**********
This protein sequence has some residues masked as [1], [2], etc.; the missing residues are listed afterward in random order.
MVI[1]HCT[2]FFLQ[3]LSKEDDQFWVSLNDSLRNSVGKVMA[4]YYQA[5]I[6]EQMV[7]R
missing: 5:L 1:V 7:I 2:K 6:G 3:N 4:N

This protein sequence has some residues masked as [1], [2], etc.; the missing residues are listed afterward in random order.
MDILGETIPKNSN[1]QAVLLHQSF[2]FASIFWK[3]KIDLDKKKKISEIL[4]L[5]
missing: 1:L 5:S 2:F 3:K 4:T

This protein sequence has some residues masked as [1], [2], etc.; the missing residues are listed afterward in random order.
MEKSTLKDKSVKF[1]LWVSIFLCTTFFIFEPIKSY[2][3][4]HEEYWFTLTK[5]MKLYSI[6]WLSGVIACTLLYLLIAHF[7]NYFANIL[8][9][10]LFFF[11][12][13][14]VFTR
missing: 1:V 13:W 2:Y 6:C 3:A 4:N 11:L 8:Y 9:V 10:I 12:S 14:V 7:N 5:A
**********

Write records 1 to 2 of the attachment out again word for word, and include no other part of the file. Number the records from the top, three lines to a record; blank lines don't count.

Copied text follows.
This protein sequence has some residues masked as [1], [2], etc.; the missing residues are listed afterward in random order.
MVI[1]HCT[2]FFLQ[3]LSKEDDQFWVSLNDSLRNSVGKVMA[4]YYQA[5]I[6]EQMV[7]R
missing: 5:L 1:V 7:I 2:K 6:G 3:N 4:N

This protein sequence has some residues masked as [1], [2], etc.; the missing residues are listed afterward in random order.
MDILGETIPKNSN[1]QAVLLHQSF[2]FASIFWK[3]KIDLDKKKKISEIL[4]L[5]
missing: 1:L 5:S 2:F 3:K 4:T